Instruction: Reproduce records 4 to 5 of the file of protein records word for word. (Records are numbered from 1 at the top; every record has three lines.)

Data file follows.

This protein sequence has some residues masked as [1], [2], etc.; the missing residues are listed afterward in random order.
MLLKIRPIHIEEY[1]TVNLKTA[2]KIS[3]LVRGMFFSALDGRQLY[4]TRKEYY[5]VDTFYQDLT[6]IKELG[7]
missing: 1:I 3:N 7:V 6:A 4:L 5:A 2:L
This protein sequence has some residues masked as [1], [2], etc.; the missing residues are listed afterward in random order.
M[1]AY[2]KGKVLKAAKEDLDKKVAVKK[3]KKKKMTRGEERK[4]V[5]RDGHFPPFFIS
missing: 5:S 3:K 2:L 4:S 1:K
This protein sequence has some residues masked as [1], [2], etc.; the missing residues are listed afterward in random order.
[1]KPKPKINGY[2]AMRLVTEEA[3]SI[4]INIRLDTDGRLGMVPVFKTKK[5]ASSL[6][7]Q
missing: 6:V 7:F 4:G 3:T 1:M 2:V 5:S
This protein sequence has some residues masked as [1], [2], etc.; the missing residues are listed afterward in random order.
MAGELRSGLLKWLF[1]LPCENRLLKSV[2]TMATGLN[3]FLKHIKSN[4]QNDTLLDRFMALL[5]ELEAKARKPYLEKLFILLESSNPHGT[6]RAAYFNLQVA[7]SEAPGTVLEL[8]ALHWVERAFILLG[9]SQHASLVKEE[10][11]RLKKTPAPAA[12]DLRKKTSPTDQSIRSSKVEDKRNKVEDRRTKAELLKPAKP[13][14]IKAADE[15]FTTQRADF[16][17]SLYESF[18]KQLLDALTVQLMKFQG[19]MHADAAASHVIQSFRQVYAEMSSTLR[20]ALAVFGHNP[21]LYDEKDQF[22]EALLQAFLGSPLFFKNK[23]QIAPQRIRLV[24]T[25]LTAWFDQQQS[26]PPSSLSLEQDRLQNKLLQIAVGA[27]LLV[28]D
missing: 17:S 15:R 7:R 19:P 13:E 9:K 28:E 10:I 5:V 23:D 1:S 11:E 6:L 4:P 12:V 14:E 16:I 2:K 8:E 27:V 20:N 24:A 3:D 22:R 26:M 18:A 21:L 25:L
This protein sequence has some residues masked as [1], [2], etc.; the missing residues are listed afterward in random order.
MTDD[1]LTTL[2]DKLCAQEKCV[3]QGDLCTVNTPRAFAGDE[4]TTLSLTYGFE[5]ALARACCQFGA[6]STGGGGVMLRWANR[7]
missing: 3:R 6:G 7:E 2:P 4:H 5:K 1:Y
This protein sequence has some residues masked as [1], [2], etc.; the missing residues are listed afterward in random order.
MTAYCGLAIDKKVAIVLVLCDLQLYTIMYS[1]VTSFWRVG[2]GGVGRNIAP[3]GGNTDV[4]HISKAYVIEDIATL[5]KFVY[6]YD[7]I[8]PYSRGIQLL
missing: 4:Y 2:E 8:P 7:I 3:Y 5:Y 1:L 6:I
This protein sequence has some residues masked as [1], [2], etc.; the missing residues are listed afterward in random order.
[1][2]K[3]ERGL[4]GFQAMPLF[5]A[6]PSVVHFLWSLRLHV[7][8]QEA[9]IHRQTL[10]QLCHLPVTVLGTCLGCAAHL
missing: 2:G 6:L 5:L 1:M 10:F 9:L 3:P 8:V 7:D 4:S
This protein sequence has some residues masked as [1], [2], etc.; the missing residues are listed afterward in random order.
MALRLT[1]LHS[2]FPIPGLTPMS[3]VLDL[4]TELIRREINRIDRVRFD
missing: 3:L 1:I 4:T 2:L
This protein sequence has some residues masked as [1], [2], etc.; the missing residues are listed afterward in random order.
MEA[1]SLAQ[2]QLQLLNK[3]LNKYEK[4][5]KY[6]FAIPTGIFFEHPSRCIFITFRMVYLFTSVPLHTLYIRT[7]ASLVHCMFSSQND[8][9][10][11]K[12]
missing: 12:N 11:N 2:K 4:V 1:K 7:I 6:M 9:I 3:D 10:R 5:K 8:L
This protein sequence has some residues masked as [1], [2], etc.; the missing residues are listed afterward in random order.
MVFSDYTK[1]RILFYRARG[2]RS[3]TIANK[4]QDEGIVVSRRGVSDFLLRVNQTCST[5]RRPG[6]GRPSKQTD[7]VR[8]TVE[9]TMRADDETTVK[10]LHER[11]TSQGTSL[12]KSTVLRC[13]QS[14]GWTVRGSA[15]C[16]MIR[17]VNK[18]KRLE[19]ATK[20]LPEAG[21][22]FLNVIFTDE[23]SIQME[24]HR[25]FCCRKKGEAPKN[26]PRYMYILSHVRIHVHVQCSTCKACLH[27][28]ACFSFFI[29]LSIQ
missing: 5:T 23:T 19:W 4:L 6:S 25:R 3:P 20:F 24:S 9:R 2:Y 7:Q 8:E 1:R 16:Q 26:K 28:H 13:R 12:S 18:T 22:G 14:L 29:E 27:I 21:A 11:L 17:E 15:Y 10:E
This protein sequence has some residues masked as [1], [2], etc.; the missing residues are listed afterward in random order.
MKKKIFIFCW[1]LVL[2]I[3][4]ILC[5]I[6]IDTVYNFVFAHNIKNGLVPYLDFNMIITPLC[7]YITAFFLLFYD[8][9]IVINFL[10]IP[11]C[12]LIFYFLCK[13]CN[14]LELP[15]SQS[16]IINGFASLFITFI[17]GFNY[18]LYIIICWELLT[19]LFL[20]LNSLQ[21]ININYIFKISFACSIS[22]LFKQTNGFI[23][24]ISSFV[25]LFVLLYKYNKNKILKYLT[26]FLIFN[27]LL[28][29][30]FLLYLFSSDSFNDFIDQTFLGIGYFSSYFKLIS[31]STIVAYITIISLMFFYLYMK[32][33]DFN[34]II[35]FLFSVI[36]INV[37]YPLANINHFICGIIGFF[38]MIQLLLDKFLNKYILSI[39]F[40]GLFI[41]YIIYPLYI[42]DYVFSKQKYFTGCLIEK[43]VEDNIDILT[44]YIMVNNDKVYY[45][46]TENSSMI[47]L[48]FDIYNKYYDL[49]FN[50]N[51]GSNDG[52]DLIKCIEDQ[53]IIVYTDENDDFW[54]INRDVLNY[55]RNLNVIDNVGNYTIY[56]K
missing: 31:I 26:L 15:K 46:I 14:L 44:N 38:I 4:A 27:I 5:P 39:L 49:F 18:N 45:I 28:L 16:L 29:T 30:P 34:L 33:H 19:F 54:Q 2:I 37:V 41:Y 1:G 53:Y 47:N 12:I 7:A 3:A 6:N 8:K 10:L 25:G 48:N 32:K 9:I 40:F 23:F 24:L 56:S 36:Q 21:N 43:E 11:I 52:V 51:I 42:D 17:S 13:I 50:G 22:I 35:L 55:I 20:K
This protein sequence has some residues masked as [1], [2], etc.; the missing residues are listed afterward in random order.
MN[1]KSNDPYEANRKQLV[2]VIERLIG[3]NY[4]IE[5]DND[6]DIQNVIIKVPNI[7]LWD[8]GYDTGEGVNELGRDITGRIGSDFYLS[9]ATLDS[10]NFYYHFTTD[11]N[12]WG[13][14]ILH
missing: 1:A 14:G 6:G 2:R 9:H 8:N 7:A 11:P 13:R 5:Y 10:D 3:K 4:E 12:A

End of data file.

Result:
This protein sequence has some residues masked as [1], [2], etc.; the missing residues are listed afterward in random order.
MAGELRSGLLKWLF[1]LPCENRLLKSV[2]TMATGLN[3]FLKHIKSN[4]QNDTLLDRFMALL[5]ELEAKARKPYLEKLFILLESSNPHGT[6]RAAYFNLQVA[7]SEAPGTVLEL[8]ALHWVERAFILLG[9]SQHASLVKEE[10][11]RLKKTPAPAA[12]DLRKKTSPTDQSIRSSKVEDKRNKVEDRRTKAELLKPAKP[13][14]IKAADE[15]FTTQRADF[16][17]SLYESF[18]KQLLDALTVQLMKFQG[19]MHADAAASHVIQSFRQVYAEMSSTLR[20]ALAVFGHNP[21]LYDEKDQF[22]EALLQAFLGSPLFFKNK[23]QIAPQRIRLV[24]T[25]LTAWFDQQQS[26]PPSSLSLEQDRLQNKLLQIAVGA[27]LLV[28]D
missing: 17:S 15:R 7:R 19:P 13:E 9:K 28:E 10:I 5:V 23:D 1:S 11:E 6:L 4:P 12:V 14:E 16:I 2:K 8:E 27:V 20:N 24:A 3:D 22:R 26:M 18:A 21:L 25:L
This protein sequence has some residues masked as [1], [2], etc.; the missing residues are listed afterward in random order.
MTDD[1]LTTL[2]DKLCAQEKCV[3]QGDLCTVNTPRAFAGDE[4]TTLSLTYGFE[5]ALARACCQFGA[6]STGGGGVMLRWANR[7]
missing: 3:R 6:G 7:E 2:P 4:H 5:K 1:Y